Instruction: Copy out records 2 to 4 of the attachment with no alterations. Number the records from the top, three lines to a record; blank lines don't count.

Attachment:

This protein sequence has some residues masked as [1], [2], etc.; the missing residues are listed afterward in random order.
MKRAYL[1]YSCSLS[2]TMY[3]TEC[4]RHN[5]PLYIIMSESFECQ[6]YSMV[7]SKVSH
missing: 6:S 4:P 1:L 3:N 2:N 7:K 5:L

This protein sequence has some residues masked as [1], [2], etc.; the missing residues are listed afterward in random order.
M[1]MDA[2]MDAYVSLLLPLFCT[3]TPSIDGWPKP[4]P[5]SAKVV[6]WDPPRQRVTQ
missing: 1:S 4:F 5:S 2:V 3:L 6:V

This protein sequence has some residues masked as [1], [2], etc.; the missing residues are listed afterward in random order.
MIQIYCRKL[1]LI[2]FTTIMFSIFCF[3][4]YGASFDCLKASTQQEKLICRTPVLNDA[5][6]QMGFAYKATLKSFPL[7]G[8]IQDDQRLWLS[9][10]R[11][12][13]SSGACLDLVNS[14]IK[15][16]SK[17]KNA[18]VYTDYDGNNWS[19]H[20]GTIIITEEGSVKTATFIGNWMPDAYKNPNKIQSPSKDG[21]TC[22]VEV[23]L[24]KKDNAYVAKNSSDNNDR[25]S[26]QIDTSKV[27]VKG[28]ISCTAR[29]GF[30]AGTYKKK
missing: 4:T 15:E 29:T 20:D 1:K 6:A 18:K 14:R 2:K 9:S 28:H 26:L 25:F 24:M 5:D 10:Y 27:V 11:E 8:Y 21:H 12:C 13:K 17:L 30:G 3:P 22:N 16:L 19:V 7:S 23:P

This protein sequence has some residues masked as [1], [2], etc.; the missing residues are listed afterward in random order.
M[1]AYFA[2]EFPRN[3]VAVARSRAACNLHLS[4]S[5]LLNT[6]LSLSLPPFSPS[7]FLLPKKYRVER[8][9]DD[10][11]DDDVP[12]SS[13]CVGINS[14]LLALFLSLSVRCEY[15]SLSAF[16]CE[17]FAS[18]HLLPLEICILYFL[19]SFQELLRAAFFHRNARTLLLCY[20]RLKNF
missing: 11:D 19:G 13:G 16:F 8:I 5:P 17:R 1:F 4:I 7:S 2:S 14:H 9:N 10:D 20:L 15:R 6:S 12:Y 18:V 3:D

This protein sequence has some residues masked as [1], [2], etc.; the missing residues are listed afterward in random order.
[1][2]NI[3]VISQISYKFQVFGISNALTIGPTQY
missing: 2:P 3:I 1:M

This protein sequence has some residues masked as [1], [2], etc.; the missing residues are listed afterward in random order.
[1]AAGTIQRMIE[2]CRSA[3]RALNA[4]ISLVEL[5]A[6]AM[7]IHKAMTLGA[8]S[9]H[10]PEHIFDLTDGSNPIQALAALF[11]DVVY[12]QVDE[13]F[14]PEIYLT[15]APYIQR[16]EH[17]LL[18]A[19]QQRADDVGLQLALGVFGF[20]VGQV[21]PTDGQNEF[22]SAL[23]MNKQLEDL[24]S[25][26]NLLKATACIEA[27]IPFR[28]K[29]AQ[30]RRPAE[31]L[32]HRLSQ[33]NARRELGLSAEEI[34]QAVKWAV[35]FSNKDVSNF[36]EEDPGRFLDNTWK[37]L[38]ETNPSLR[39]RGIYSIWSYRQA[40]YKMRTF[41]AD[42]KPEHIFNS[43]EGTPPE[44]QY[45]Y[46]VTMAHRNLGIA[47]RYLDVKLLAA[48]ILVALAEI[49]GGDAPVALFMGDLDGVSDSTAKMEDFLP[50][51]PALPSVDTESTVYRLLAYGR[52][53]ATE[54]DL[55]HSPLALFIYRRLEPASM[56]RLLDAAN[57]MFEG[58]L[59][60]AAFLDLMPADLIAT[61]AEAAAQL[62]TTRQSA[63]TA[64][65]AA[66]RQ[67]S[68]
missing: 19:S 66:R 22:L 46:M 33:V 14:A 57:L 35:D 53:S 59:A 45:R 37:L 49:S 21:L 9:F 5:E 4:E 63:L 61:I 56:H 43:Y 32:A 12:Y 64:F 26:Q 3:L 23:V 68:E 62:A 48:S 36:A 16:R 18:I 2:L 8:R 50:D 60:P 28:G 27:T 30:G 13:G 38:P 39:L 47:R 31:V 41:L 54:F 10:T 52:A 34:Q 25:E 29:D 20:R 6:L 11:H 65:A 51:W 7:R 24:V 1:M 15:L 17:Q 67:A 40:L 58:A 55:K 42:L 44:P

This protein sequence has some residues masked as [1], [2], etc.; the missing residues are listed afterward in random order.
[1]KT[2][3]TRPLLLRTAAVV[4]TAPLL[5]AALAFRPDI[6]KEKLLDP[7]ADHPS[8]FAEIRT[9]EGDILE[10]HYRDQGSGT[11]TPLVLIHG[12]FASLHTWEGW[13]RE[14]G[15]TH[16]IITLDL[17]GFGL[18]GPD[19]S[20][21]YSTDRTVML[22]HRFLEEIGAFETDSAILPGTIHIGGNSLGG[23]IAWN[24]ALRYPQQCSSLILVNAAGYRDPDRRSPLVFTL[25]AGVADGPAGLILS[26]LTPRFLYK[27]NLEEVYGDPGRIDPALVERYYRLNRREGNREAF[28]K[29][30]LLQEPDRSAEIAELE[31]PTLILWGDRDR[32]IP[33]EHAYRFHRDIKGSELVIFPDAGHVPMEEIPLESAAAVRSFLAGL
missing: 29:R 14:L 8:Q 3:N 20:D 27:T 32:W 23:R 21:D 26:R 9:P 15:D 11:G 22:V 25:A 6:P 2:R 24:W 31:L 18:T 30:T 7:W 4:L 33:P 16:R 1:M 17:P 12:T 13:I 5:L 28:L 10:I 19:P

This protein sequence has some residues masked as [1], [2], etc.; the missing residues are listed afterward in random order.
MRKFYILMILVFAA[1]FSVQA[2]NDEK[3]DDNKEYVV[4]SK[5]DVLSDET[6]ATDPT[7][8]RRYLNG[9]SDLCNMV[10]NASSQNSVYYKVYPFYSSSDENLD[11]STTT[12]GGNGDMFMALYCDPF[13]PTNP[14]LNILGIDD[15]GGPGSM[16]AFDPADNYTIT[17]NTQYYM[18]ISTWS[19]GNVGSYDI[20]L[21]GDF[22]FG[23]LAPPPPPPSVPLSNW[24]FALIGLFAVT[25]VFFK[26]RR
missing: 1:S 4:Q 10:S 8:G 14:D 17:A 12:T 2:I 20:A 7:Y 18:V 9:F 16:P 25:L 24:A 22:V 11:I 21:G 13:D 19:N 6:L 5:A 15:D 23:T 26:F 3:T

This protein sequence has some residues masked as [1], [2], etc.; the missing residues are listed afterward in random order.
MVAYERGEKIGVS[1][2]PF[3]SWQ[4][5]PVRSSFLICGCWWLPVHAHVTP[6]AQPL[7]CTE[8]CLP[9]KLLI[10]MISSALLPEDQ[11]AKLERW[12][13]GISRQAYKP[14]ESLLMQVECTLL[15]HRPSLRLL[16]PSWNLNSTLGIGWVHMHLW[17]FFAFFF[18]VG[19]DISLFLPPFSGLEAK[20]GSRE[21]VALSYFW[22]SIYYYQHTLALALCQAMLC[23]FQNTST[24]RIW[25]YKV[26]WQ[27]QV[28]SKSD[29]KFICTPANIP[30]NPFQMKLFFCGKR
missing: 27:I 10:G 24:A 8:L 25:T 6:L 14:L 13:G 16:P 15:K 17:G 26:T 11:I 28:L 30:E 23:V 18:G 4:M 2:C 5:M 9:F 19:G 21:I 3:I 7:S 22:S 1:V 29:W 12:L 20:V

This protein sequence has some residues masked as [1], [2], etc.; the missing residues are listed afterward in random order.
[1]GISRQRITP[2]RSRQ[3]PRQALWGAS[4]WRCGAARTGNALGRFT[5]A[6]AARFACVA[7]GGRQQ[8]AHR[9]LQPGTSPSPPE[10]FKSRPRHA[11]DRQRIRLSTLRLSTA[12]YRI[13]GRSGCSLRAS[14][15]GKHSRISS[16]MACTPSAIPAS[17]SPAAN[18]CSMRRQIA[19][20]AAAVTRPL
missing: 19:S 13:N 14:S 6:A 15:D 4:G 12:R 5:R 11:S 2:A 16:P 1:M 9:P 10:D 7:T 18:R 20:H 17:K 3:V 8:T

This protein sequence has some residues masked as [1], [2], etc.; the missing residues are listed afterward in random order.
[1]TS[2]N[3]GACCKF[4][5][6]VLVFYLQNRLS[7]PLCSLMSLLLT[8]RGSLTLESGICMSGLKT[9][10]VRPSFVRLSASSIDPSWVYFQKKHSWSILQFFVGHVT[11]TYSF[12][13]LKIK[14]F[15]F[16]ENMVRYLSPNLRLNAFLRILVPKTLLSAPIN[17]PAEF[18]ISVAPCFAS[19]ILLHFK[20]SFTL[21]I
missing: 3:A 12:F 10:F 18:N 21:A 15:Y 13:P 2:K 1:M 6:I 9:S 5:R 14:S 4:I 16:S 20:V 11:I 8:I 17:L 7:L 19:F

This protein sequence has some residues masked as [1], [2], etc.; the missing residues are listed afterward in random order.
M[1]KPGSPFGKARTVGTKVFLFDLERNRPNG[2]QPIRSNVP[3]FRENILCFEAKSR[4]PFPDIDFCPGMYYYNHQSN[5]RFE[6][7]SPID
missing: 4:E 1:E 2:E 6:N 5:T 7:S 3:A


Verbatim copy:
This protein sequence has some residues masked as [1], [2], etc.; the missing residues are listed afterward in random order.
M[1]MDA[2]MDAYVSLLLPLFCT[3]TPSIDGWPKP[4]P[5]SAKVV[6]WDPPRQRVTQ
missing: 1:S 4:F 5:S 2:V 3:L 6:V

This protein sequence has some residues masked as [1], [2], etc.; the missing residues are listed afterward in random order.
MIQIYCRKL[1]LI[2]FTTIMFSIFCF[3][4]YGASFDCLKASTQQEKLICRTPVLNDA[5][6]QMGFAYKATLKSFPL[7]G[8]IQDDQRLWLS[9][10]R[11][12][13]SSGACLDLVNS[14]IK[15][16]SK[17]KNA[18]VYTDYDGNNWS[19]H[20]GTIIITEEGSVKTATFIGNWMPDAYKNPNKIQSPSKDG[21]TC[22]VEV[23]L[24]KKDNAYVAKNSSDNNDR[25]S[26]QIDTSKV[27]VKG[28]ISCTAR[29]GF[30]AGTYKKK
missing: 4:T 15:E 29:T 20:D 1:K 6:A 18:K 14:R 2:K 9:S 28:H 26:L 25:F 24:M 5:D 10:Y 27:V 11:E 8:Y 21:H 12:C 13:K 17:L 30:G 3:P 22:N 16:L 19:V 7:S 23:P

This protein sequence has some residues masked as [1], [2], etc.; the missing residues are listed afterward in random order.
M[1]AYFA[2]EFPRN[3]VAVARSRAACNLHLS[4]S[5]LLNT[6]LSLSLPPFSPS[7]FLLPKKYRVER[8][9]DD[10][11]DDDVP[12]SS[13]CVGINS[14]LLALFLSLSVRCEY[15]SLSAF[16]CE[17]FAS[18]HLLPLEICILYFL[19]SFQELLRAAFFHRNARTLLLCY[20]RLKNF
missing: 11:D 19:G 13:G 16:F 8:I 5:P 17:R 1:F 4:I 7:S 2:S 14:H 9:N 10:D 20:L 15:R 6:S 12:Y 18:V 3:D